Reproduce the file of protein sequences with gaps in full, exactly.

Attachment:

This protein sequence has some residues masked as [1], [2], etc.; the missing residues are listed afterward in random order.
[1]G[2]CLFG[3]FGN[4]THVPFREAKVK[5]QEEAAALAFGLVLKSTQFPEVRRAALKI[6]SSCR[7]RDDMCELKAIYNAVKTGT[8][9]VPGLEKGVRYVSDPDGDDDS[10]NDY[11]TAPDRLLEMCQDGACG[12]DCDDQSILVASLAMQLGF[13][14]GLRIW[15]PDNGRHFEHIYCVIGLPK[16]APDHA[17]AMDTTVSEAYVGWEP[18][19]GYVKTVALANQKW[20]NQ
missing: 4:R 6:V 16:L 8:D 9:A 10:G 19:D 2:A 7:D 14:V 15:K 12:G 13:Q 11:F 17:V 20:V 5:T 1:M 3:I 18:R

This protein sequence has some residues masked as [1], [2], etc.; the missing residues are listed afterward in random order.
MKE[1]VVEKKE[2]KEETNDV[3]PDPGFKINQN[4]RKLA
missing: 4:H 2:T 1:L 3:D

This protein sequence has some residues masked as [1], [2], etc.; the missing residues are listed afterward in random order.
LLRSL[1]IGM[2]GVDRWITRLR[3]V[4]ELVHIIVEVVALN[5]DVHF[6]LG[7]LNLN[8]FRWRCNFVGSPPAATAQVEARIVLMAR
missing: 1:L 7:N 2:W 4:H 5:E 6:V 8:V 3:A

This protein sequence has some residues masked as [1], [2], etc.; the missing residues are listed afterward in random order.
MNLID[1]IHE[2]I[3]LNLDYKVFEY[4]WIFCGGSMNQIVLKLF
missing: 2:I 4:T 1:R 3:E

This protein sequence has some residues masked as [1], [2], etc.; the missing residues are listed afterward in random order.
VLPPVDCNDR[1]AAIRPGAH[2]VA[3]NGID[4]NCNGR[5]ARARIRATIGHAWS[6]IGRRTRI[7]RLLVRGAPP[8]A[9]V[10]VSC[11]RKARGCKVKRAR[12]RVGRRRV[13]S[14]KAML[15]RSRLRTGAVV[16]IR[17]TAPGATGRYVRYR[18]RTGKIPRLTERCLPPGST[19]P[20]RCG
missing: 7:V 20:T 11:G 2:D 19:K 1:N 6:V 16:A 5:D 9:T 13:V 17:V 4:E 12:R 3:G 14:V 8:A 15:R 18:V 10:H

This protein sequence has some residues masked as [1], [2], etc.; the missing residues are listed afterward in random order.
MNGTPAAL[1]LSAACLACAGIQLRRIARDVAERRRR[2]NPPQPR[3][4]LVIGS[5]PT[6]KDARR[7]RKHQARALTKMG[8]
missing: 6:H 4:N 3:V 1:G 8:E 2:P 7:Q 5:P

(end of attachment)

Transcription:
This protein sequence has some residues masked as [1], [2], etc.; the missing residues are listed afterward in random order.
[1]G[2]CLFG[3]FGN[4]THVPFREAKVK[5]QEEAAALAFGLVLKSTQFPEVRRAALKI[6]SSCR[7]RDDMCELKAIYNAVKTGT[8][9]VPGLEKGVRYVSDPDGDDDS[10]NDY[11]TAPDRLLEMCQDGACG[12]DCDDQSILVASLAMQLGF[13][14]GLRIW[15]PDNGRHFEHIYCVIGLPK[16]APDHA[17]AMDTTVSEAYVGWEP[18][19]GYVKTVALANQKW[20]NQ
missing: 4:R 6:V 16:L 8:D 9:A 10:G 19:D 2:A 7:D 14:V 15:K 12:G 13:Q 11:F 17:V 20:V 5:T 1:M 3:I 18:R

This protein sequence has some residues masked as [1], [2], etc.; the missing residues are listed afterward in random order.
MKE[1]VVEKKE[2]KEETNDV[3]PDPGFKINQN[4]RKLA
missing: 4:H 2:T 1:L 3:D

This protein sequence has some residues masked as [1], [2], etc.; the missing residues are listed afterward in random order.
LLRSL[1]IGM[2]GVDRWITRLR[3]V[4]ELVHIIVEVVALN[5]DVHF[6]LG[7]LNLN[8]FRWRCNFVGSPPAATAQVEARIVLMAR
missing: 1:L 7:N 2:W 4:H 5:E 6:V 8:V 3:A

This protein sequence has some residues masked as [1], [2], etc.; the missing residues are listed afterward in random order.
MNLID[1]IHE[2]I[3]LNLDYKVFEY[4]WIFCGGSMNQIVLKLF
missing: 2:I 4:T 1:R 3:E

This protein sequence has some residues masked as [1], [2], etc.; the missing residues are listed afterward in random order.
VLPPVDCNDR[1]AAIRPGAH[2]VA[3]NGID[4]NCNGR[5]ARARIRATIGHAWS[6]IGRRTRI[7]RLLVRGAPP[8]A[9]V[10]VSC[11]RKARGCKVKRAR[12]RVGRRRV[13]S[14]KAML[15]RSRLRTGAVV[16]IR[17]TAPGATGRYVRYR[18]RTGKIPRLTERCLPPGST[19]P[20]RCG
missing: 7:V 20:T 11:G 2:D 19:K 1:N 6:V 16:A 5:D 9:T 13:V 17:V 4:E 12:R 3:G 14:V 8:A 15:R 18:V 10:H

This protein sequence has some residues masked as [1], [2], etc.; the missing residues are listed afterward in random order.
MNGTPAAL[1]LSAACLACAGIQLRRIARDVAERRRR[2]NPPQPR[3][4]LVIGS[5]PT[6]KDARR[7]RKHQARALTKMG[8]
missing: 6:H 4:N 3:V 1:G 8:E 2:P 7:Q 5:P